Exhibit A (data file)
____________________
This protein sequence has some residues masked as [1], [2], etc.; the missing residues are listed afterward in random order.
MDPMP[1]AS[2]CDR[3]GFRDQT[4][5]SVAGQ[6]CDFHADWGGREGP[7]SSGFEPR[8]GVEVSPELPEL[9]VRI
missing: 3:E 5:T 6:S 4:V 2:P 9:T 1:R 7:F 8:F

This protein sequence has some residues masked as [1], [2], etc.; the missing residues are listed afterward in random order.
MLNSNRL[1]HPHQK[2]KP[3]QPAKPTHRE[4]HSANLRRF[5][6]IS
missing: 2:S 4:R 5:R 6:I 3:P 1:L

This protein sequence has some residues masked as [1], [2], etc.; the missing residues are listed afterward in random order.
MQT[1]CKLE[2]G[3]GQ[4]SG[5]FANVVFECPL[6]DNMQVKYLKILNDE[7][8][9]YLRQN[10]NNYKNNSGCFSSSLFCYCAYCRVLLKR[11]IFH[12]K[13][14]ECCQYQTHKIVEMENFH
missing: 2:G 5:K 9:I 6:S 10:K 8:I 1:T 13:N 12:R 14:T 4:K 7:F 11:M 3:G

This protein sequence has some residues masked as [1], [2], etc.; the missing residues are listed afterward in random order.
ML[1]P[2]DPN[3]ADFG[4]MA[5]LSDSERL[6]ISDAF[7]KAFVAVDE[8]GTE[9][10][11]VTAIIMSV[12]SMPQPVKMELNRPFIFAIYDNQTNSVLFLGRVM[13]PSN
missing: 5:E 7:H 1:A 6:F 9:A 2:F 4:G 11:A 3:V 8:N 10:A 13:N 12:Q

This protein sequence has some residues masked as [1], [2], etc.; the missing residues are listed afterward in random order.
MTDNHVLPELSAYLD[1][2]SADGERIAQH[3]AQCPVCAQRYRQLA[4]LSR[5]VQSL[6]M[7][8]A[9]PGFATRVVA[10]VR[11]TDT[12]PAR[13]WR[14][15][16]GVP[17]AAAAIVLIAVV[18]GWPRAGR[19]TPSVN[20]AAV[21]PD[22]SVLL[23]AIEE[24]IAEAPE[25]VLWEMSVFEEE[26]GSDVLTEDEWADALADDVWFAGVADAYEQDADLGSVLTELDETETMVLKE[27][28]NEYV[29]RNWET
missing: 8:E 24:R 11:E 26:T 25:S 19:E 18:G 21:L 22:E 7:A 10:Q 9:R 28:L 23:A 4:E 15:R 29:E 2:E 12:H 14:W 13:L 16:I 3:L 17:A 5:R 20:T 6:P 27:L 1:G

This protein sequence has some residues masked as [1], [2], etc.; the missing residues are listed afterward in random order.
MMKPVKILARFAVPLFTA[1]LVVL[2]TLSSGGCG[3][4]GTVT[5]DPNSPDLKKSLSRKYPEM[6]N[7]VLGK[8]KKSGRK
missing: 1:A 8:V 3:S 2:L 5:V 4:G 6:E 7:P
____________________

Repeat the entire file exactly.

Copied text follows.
This protein sequence has some residues masked as [1], [2], etc.; the missing residues are listed afterward in random order.
MDPMP[1]AS[2]CDR[3]GFRDQT[4][5]SVAGQ[6]CDFHADWGGREGP[7]SSGFEPR[8]GVEVSPELPEL[9]VRI
missing: 3:E 5:T 6:S 4:V 2:P 9:T 1:R 7:F 8:F

This protein sequence has some residues masked as [1], [2], etc.; the missing residues are listed afterward in random order.
MLNSNRL[1]HPHQK[2]KP[3]QPAKPTHRE[4]HSANLRRF[5][6]IS
missing: 2:S 4:R 5:R 6:I 3:P 1:L

This protein sequence has some residues masked as [1], [2], etc.; the missing residues are listed afterward in random order.
MQT[1]CKLE[2]G[3]GQ[4]SG[5]FANVVFECPL[6]DNMQVKYLKILNDE[7][8][9]YLRQN[10]NNYKNNSGCFSSSLFCYCAYCRVLLKR[11]IFH[12]K[13][14]ECCQYQTHKIVEMENFH
missing: 2:G 5:K 9:I 6:S 10:K 8:I 1:T 13:N 12:R 14:T 4:K 7:F 11:M 3:G

This protein sequence has some residues masked as [1], [2], etc.; the missing residues are listed afterward in random order.
ML[1]P[2]DPN[3]ADFG[4]MA[5]LSDSERL[6]ISDAF[7]KAFVAVDE[8]GTE[9][10][11]VTAIIMSV[12]SMPQPVKMELNRPFIFAIYDNQTNSVLFLGRVM[13]PSN
missing: 5:E 7:H 1:A 6:F 9:A 2:F 4:G 11:A 3:V 8:N 10:A 13:N 12:Q

This protein sequence has some residues masked as [1], [2], etc.; the missing residues are listed afterward in random order.
MTDNHVLPELSAYLD[1][2]SADGERIAQH[3]AQCPVCAQRYRQLA[4]LSR[5]VQSL[6]M[7][8]A[9]PGFATRVVA[10]VR[11]TDT[12]PAR[13]WR[14][15][16]GVP[17]AAAAIVLIAVV[18]GWPRAGR[19]TPSVN[20]AAV[21]PD[22]SVLL[23]AIEE[24]IAEAPE[25]VLWEMSVFEEE[26]GSDVLTEDEWADALADDVWFAGVADAYEQDADLGSVLTELDETETMVLKE[27][28]NEYV[29]RNWET
missing: 8:E 24:R 11:E 26:T 25:S 19:E 18:G 21:L 22:E 7:A 10:Q 9:R 28:L 23:A 4:E 15:R 29:E 2:E 12:H 14:W 13:L 16:I 3:L 17:A 5:R 20:T 6:P 27:L 1:G

This protein sequence has some residues masked as [1], [2], etc.; the missing residues are listed afterward in random order.
MMKPVKILARFAVPLFTA[1]LVVL[2]TLSSGGCG[3][4]GTVT[5]DPNSPDLKKSLSRKYPEM[6]N[7]VLGK[8]KKSGRK
missing: 1:A 8:V 3:S 2:L 5:V 4:G 6:E 7:P